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Former Occupier gets on Charlotte City Council ballot

Michael Zytkow has done something that apparently nobody else has ever done: successfully petition to get on the Charlotte City Council ballot.

Mecklenburg elections officials said Tuesday that Zytkow, a former leader of the Occupy Charlotte movement, reached the threshold of 3,063 petition signatures.

Zytkow, 27, plans to pay his filing fee Wednesday at the board of elections to run as an independent.

“I’m incredibly appreciative to all the people who helped us get here and break through that barrier,” he said. “But part of the campaign is drawing attention to the fact that these restrictions should not be in place.”

Zytkow is running in District 4 in northeast Charlotte. His opponent will be decided in an Oct. 8 Democratic runoff between Gregg Phipps and Wil Russell.

Phipps fell two votes short of winning the primary outright. No Republican is running.

A Wake Forest University graduate, Zytkow taught at Garinger High School as part of the Teach for America program. Last year he was a spokesman for the Occupy Charlotte protest.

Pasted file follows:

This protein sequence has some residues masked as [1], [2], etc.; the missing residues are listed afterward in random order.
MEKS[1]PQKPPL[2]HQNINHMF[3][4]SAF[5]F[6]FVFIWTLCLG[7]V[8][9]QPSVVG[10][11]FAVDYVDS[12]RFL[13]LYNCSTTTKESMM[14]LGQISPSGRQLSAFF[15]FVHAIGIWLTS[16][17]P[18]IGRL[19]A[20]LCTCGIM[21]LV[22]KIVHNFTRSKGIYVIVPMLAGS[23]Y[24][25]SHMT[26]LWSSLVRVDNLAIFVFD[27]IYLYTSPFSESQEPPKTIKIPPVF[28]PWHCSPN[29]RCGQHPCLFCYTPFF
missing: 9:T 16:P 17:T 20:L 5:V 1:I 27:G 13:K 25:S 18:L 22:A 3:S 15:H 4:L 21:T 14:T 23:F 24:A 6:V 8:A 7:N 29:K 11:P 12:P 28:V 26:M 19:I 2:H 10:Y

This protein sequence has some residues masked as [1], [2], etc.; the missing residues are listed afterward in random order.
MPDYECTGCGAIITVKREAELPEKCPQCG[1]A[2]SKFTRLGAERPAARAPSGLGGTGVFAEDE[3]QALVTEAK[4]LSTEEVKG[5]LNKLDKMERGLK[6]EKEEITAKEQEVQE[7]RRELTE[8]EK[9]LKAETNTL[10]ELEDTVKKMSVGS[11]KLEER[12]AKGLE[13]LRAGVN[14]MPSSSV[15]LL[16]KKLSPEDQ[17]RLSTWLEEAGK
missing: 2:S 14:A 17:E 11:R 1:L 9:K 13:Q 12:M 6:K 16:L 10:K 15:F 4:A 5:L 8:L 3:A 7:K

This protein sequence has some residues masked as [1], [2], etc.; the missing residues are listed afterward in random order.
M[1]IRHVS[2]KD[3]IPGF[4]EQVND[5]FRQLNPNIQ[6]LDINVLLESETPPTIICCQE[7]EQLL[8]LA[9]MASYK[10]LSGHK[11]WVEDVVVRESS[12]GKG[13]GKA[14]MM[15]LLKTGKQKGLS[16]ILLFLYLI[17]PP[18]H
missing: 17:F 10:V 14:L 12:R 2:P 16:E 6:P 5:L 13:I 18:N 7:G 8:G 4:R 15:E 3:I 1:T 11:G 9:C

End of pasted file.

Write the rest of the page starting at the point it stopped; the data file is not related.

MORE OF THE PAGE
This year he started the Campaign for Political Reform, a nonprofit that advocates voting reform.

He’s running on a platform that includes ending the use of tax dollars for corporate incentives, pushing for a “living wage,” a tougher Citizens Review Board and making enforcement of some marijuana use a lower priority.

“These are issues that both major parties have neglected,” he said. “If we don’t address them with the diligence they deserve, they’re going to be taboo that much longer.”

He’d also continue pushing for election changes.

Zytkow said his research did not find another Charlotte candidate who successfully petitioned for the ballot. Elections officials also can’t recall any.

With one or the other major party controlling each of the seven council districts, he said, there’s little room for alternative voices or ideas. As an independent, he had to get the signatures of 4 percent of the district’s 73,621 registered voters.

“No person should have to go through what I went through,” he said.

Morrill: 704-358-5059
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